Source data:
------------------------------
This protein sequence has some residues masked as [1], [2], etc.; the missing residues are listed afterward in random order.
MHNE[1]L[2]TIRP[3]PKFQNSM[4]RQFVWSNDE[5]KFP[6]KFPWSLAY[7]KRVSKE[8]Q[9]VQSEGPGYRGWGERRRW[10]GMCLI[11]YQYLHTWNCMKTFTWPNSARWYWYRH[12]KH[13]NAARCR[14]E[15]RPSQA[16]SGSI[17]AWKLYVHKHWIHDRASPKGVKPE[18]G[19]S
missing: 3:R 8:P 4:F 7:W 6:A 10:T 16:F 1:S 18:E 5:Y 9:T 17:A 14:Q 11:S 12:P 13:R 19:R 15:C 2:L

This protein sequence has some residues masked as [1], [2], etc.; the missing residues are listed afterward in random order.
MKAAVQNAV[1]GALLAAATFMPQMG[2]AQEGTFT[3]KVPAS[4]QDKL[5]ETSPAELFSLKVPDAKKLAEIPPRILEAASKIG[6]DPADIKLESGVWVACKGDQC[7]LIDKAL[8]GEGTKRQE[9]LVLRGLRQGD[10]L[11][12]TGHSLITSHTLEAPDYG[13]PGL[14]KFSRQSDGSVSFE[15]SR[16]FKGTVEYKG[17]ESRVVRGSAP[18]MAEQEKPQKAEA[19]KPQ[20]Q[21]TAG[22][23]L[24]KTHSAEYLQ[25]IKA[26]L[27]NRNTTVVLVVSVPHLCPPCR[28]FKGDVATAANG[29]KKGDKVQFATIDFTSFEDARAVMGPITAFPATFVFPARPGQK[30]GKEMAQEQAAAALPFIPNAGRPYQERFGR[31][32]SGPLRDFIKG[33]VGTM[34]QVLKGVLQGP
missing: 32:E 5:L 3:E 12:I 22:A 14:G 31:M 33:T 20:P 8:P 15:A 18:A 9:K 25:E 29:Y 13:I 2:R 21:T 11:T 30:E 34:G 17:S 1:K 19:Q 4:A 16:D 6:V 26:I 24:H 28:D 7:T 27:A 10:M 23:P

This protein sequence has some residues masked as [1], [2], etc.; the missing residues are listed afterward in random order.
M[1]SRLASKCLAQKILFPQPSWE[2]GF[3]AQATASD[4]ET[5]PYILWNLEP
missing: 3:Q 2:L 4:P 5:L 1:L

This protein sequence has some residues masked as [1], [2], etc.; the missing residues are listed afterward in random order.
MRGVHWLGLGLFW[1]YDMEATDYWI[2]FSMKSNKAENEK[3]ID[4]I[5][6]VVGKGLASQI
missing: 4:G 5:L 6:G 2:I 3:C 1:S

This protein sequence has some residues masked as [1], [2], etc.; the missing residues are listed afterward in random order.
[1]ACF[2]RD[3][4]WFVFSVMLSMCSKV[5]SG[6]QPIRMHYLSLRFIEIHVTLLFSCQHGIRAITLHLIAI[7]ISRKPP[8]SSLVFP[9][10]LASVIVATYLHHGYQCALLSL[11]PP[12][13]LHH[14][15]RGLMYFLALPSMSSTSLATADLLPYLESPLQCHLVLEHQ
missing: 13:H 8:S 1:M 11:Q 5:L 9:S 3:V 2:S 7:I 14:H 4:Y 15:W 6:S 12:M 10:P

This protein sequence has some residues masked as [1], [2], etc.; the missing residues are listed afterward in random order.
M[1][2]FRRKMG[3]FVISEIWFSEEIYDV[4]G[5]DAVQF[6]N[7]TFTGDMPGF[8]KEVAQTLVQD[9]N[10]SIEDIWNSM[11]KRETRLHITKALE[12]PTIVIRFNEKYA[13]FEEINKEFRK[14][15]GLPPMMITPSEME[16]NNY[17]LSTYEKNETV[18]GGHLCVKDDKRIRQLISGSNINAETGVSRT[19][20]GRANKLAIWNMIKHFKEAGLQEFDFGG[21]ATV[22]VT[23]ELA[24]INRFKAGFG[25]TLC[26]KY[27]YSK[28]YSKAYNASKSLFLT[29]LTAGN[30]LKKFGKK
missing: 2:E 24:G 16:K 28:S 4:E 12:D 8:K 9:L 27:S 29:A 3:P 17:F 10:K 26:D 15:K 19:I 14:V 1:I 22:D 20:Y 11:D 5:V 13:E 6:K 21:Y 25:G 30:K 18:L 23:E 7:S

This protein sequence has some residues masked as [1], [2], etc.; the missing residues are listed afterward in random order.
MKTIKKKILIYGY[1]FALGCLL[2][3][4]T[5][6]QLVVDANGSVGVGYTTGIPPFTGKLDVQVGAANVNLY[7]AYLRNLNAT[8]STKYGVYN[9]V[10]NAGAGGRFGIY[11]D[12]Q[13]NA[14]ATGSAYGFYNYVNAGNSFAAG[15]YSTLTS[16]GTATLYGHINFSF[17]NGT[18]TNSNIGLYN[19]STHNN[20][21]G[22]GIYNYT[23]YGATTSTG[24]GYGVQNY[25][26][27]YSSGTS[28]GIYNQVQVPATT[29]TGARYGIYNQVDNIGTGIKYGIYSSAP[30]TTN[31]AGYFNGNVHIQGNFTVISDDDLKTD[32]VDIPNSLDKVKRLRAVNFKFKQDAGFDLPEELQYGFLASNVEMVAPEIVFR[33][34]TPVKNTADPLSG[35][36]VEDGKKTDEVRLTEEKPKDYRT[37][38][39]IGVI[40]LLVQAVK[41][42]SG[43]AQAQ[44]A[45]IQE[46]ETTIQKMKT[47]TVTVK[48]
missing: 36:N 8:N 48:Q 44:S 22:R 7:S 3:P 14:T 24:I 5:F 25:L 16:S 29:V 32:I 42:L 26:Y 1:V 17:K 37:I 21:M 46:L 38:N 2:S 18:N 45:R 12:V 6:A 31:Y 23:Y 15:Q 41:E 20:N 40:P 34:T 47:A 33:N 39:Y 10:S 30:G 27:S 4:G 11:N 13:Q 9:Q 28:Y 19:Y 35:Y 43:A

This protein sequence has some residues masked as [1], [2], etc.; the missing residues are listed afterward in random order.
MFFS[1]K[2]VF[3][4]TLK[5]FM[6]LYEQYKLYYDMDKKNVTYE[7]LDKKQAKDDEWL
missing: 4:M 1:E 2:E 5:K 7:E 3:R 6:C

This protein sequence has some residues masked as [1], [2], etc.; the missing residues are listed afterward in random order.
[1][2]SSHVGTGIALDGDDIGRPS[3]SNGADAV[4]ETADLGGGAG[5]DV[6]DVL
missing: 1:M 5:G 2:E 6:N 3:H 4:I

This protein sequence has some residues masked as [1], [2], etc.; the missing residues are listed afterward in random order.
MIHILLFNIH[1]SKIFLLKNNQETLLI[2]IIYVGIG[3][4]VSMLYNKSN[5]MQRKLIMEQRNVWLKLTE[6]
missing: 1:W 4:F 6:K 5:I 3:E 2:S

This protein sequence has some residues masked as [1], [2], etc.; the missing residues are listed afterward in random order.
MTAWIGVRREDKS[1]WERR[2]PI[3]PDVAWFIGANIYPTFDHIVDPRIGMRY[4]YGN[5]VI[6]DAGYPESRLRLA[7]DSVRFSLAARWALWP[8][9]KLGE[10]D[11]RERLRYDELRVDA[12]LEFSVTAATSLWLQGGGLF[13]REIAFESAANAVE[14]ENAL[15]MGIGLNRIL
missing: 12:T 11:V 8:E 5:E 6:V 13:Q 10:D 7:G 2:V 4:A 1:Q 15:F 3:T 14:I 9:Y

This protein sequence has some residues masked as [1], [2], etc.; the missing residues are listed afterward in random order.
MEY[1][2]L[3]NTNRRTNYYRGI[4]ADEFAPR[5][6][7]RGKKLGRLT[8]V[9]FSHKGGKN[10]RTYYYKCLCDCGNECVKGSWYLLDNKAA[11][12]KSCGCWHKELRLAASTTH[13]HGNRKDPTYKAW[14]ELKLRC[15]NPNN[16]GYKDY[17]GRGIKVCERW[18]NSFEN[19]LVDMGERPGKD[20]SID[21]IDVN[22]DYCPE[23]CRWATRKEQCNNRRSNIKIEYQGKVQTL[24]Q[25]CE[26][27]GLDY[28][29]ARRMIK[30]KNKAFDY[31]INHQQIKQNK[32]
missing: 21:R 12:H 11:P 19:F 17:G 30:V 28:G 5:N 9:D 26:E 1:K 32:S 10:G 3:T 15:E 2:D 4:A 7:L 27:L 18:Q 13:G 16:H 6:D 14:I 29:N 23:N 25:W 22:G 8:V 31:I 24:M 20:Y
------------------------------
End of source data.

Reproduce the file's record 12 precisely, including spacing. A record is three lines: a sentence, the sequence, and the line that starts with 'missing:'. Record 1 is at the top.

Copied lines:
This protein sequence has some residues masked as [1], [2], etc.; the missing residues are listed afterward in random order.
MEY[1][2]L[3]NTNRRTNYYRGI[4]ADEFAPR[5][6][7]RGKKLGRLT[8]V[9]FSHKGGKN[10]RTYYYKCLCDCGNECVKGSWYLLDNKAA[11][12]KSCGCWHKELRLAASTTH[13]HGNRKDPTYKAW[14]ELKLRC[15]NPNN[16]GYKDY[17]GRGIKVCERW[18]NSFEN[19]LVDMGERPGKD[20]SID[21]IDVN[22]DYCPE[23]CRWATRKEQCNNRRSNIKIEYQGKVQTL[24]Q[25]CE[26][27]GLDY[28][29]ARRMIK[30]KNKAFDY[31]INHQQIKQNK[32]
missing: 21:R 12:H 11:P 19:F 17:G 30:V 28:G 5:N 9:D 26:E 1:K 32:S 10:G 3:T 15:E 2:D 4:A 7:L 27:L 18:Q 13:G 16:H 6:D 14:I 29:N 23:N 25:W 22:G 8:V 31:I 24:M 20:Y